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Page 1 of 2, showing 10 records out of 20 total, starting on record 1, ending on 10

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Title | Creator | Date Made Visible | None

Consolidated school in Minneola, Kansas

This is a panoramic photo showing students and teachers standing outside the Consolidated School in Minneola, Clark County, Kansas. The students appear to be both primary and secondary students.

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A local history of Jerome Township, Gove County, Kansas

Baker, Fred

This is a local history of Jerome Township, Gove County, Kansas, as recollected by Fred Baker, Gove City, Kansas. Baker wrote this sketch and submitted it in March 1918 to the Golden Belt Educational Association at Hays, Kansas, and was awarded a prize. Also included is a letter from Judge J.C. Ruppenthal, Russell, Kansas, to William Connelly, Kansas State Historical Society, Topeka, Kansas, who received the sketch from Baker and wished for it to be donated into the Society's holdings.

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State Industrial School for Boys, Topeka, Kansas

This silent film documents the State Industrial School for Boys of Topeka, Kansas, in 1935 and depicts all aspects of the institution's educational, health, recreational, vocational and boarding programs. A segment of the film shows Governor Alfred M. Landon visiting the school and making a speech. The school opened in 1881 and sought to reform boys under the age of sixteen who had committed criminal acts. The school taught boys to be farmers, dairymen, tailors, carpenters, linemen, cobblers, barbers, cooks, waiters, machinists, and engineers.

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William Manning, Cimarron, Kansas

This is a photograph of William Manning, Cimarron, Kansas. Manning taught manual training for two years at Cimarron High School.

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M. G. Cleary

This photograph shows M. G. Cleary, a high school teacher, seated at a desk in Cimarron, Kansas.

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Samuel W. Greer, report

Greer, Samuel W

This printed report was submitted to the Kansas Territorial Legislature by Gov. Medary on January 4, 1860. S. W. Greer, the Territorial Superintendent of Common Schools reported that fifteen counties had submitted reports and schools were taught in 136 districts comprising 7,029 children. He reported on how he visited school districts and included some information on various types of schools in the state. He wrote that the pay for the superintendent was inadequate, due to the value of territorial scrip being worth 30 cents on the dollor. He indicated that he had to use $500 of his own funds in the past year. He wrote about the need to establish normal schools (for training teachers) and to hold teachers' institutes. He wanted to increase the standards for teacher qualifications. He also discussed various aspects of educational methodologies of the period. He included short reports from the following counties: Douglas, Anderson, Jackson, Nemaha, and Osage as well as some statistics from all organized counties. This report was taken from the Journal of the House of Representatives, Kansas Territory, 1859, pages 34 through 82.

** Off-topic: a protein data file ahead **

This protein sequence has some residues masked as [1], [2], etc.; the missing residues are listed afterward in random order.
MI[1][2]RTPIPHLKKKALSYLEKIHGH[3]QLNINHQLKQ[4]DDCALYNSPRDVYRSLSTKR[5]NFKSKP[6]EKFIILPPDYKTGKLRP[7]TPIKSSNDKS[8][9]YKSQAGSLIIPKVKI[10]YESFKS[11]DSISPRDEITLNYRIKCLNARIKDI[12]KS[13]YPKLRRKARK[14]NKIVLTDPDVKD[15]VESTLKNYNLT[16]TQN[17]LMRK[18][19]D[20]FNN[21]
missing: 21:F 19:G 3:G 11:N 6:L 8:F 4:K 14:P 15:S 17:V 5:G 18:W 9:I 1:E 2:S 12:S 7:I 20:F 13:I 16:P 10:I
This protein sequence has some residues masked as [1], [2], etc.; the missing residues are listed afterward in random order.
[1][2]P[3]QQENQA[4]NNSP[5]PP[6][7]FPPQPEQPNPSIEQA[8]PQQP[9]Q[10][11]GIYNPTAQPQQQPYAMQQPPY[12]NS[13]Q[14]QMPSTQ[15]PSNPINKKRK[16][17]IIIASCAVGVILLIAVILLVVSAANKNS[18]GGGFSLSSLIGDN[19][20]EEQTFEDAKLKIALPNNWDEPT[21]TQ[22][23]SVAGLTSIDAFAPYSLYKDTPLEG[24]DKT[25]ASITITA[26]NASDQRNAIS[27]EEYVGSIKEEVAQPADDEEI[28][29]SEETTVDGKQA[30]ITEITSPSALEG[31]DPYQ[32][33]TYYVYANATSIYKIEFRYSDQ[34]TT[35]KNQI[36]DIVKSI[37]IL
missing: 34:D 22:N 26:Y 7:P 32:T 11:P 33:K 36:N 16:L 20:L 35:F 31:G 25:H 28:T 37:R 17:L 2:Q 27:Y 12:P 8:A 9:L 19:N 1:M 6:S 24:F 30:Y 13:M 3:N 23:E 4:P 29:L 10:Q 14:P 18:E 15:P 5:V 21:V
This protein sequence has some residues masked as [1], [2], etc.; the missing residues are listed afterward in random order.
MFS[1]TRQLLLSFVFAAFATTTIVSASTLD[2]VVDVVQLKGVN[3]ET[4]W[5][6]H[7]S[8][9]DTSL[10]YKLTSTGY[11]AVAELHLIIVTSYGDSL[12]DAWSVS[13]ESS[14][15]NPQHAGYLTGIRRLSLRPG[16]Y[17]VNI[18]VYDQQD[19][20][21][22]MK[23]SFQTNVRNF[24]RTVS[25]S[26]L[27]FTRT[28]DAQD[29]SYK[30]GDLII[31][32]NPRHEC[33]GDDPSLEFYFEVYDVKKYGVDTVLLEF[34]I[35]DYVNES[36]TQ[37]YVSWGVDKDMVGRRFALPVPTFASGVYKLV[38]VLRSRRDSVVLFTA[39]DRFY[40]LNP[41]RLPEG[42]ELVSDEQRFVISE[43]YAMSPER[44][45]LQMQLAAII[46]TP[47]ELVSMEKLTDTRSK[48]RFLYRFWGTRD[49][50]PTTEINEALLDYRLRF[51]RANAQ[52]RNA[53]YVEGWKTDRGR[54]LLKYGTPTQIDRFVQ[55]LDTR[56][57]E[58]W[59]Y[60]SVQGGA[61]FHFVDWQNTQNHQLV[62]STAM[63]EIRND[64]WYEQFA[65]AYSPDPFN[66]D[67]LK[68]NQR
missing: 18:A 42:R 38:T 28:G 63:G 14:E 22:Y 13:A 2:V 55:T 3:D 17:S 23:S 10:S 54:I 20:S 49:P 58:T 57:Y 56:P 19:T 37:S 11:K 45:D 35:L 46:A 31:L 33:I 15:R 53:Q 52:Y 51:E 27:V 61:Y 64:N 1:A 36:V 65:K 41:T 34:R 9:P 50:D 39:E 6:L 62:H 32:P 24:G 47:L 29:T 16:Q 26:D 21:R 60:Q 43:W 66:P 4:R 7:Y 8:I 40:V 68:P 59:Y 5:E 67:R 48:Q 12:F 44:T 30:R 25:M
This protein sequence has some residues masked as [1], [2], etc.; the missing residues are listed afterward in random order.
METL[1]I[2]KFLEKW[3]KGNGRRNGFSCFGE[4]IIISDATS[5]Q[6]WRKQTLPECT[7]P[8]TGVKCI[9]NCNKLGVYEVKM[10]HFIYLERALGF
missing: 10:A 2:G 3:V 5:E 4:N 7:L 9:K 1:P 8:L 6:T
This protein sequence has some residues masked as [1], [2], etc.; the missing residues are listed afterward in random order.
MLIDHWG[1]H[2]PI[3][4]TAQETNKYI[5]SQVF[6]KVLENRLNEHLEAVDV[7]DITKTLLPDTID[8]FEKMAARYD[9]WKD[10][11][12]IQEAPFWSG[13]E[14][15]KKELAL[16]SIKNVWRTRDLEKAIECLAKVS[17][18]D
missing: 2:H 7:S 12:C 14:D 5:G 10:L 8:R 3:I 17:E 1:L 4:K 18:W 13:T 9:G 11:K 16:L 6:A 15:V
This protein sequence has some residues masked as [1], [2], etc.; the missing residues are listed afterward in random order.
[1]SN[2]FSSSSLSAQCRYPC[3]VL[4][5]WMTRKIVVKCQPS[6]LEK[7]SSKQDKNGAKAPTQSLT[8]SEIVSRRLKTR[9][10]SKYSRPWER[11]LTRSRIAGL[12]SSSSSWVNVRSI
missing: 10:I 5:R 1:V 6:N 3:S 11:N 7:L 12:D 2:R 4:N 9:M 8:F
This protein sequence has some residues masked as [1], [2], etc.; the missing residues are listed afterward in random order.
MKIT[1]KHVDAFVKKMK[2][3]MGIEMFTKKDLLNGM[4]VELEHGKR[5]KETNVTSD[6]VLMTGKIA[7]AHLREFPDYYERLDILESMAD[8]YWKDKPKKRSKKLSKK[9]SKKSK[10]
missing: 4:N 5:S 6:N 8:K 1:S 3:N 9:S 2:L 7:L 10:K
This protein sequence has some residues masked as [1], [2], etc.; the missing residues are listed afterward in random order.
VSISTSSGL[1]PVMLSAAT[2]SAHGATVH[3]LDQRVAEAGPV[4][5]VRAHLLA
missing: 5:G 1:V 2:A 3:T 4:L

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Harry Boehme Fine

A photograph of Harry Boehme Fine teaching American History at St. Mark's School, Southborough, Massachusetts. As a teenager, Fine, a graduate of Andover High School, Princeton, New Jersey, worked on the W. J. Tod Ranch near Maple Hill, Kansas, from October, 1915 to June, 1916. While working on the ranch, Fine wrote letters and postcards to his family describing his experiences. He later graduated from Princeton and became headmaster of the Princeton Preparatory School. In 1940, he received a master's degree in history from Columbia and taught at St. Mark's School. The original letters and postcards can be read by entering item 209185 in the Kansas Memory search box.

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Harry Boehme Fine

A photograph of Harry Boehme Fine. As a teenager, Fine, a graduate of Andover High School, Princeton, New Jersey, worked on the W. J. Tod Ranch near Maple Hill, Kansas, from October, 1915 to June, 1916. While working on the ranch, Fine wrote letters to his family describing his experiences. He later graduated from Princeton and became headmaster of the Princeton Preparatory School. In 1940, he received a master's degree in history from Columbia University and taught at St. Mark's School, Southborough, Massachusetts. The original letters and postcards can be read by entering item 209185 in the Kansas Memory search box.

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First semi-annual catalogue of Topeka Academy

Topeka Academy

This catalog for the Topeka Academy, for the year 1859-1860, identifies the teachers, the committee of examination, the students (gentlemen and ladies were listed separately), and information about the academy including costs and textbooks used. Two of the teachers were women.

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Edward B. Smythe to Hiram Hill

Smythe, Edward B.

Edward Smythe wrote from Manhattan, Kansas Territory, to Hiram Hill in Massachusetts, regarding his experiences in Manhattan. Smythe described his journey West and his newly established lumber business. He found the people of Manhattan to be enjoyable and prosperous. Smythe illustrated their character by describing the ladies' festival planned for the coming week, in which funds will be raised to defray the expenses of constructing a beautiful new schoolhouse. He added that he would now begin his search for a "better half".

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